reinforcing composed of wire mesh or small diameter reinforcing steel. Additional reinforcing
may be added in areas of high stress. The metal deck units are composed of gage thickness
steel sheets, 600 mm (2 feet) to 900 mm (3 feet) wide, and are formed in a repeating pattern
with ridges and valleys. Decking units are attached to structural steel supports by welds or
mechanical fasteners. The concrete topping has structural properties that significantly add to
diaphragm stiffness and strength. The topping should be a minimum of 65 mm (2-1/2 inches)
thick. Concrete reinforcing ranges from light mesh reinforcement to a regular grid of small
reinforcing bars. Metal decking is typically composed of corrugated sheet steel from 22 gage
down to 14 gage. Rib depths vary from 40 mm to 75 mm (1-1/2 inches to 3 inches) in most
cases. Chord and collector elements in these diaphragms are considered to be composed of
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the steel frame elements attached to the diaphragm. Load transfer to frame elements that act
as chords or collector elements is usually through welds or headed studs.
c. Metal Deck Diaphragms with Nonstructural Concrete Topping. Metal deck diaphragms
with nonstructural concrete fill are typically used on roofs where gravity loads are light. The
concrete fill, such as very lightweight insulating concrete (e.g. vermiculite), does not have
useable structural properties. If the concrete is reinforced, reinforcing steel consists of wire
mesh or small diameter reinforcing steel. To act as a diaphragm load transfer must be the
same as that provided for a metal deck diaphragm without concrete topping.
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9-4. BASIS FOR DESIGN.
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d. Horizontal Steel Bracing (Steel Truss Diaphragms). Horizontal steel bracing (steel
truss diaphragms) are often used in conjunction with structural metal roofing systems where
the strength and stiffness of the metal roofing is incapable of carrying in-plane loads. Steel
truss diaphragm elements are typically found in conjunction with vertical framing systems that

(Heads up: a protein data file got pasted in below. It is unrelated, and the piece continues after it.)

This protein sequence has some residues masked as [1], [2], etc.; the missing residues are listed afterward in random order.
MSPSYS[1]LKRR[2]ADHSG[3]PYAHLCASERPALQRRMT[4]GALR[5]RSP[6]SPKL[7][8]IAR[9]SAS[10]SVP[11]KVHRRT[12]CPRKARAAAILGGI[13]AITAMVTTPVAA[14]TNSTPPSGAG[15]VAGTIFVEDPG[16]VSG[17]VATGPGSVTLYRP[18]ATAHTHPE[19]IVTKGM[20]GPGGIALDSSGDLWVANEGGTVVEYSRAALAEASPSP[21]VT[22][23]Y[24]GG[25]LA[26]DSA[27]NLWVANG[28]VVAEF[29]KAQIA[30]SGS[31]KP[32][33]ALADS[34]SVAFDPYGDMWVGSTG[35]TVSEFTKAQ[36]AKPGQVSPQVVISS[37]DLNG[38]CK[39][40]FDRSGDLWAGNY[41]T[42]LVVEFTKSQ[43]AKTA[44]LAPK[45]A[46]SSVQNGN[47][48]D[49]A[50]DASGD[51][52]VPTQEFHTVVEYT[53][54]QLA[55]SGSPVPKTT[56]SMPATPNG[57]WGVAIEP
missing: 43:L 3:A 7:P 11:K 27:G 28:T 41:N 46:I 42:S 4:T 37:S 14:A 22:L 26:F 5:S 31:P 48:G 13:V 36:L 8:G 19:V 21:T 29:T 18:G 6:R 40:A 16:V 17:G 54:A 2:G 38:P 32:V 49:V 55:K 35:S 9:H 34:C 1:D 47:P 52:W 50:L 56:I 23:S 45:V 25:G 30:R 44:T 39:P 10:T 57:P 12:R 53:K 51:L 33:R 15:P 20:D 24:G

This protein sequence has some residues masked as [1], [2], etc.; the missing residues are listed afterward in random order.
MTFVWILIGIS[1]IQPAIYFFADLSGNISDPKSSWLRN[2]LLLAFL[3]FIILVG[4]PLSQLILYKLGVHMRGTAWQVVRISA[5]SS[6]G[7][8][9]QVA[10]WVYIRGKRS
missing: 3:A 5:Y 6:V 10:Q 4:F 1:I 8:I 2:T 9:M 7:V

are of structural steel framing. Steel trusses are more common in long span situations, such
as special roof structures for arenas, exposition halls, auditoriums, industrial buildings, and
aircraft hangars. For steel truss elements with large in-plane loads, diagonal elements may
consist of angles, tubes, or wide flange shapes that can act in both tension and compression.
Diagonals which can act in both tension and compression are preferred, however with
lightweight metal buildings the diagonals are often steel rods which can act only in tension.
Sufficient load path reliability should be provided for diagonals in accordance with the
redundancy recommendations of Chapter 2. Truss element connections are generally
concentric, to provide the maximum lateral stiffness and ensure that the truss members act
under pure axial load.
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a. Metal Roofing. The basis for the design of metal roofing is provided in TI 809-29,
"Structural Considerations for Metal Roofing."
b. Metal (Steel) Deck Diaphragms. Steel deck diaphragms will be made from materials
conforming to the requirements of the American Iron and Steel Institute (AISI), Specifications
for the Design of Cold-formed Structural Members," or ANSI/ASCE 8, "Specifications for the
Design of Cold-formed Stainless Structural Steel Members."
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(1) In-plane Loads. Nominal in-plane shear strengths will be determined in
accordance with approved analytical procedures. Design strengths will be determined by
multiplying the nominal strength by a resistance factor, φ, equal to 0.60 for mechanically
connected diaphragms, and equal to 0.50 for welded diaphragms. Analytical procedures
contained in the Steel Deck Institute, Inc., "Diaphragm Design Manual #DDM01" are accepted
means for calculating in-plane shear strengths. Limits are placed on diaphragm span and
depth to span ratios to keep diaphragm in-plane displacements small enough to prevent
cracking of walls. The maximum span and span to depth ratio depends on diaphragm stiffness
and wall ductility. These and other additional requirements for diaphragms and their
connections are provided in TI 809-04, "Seismic Design for Buildings."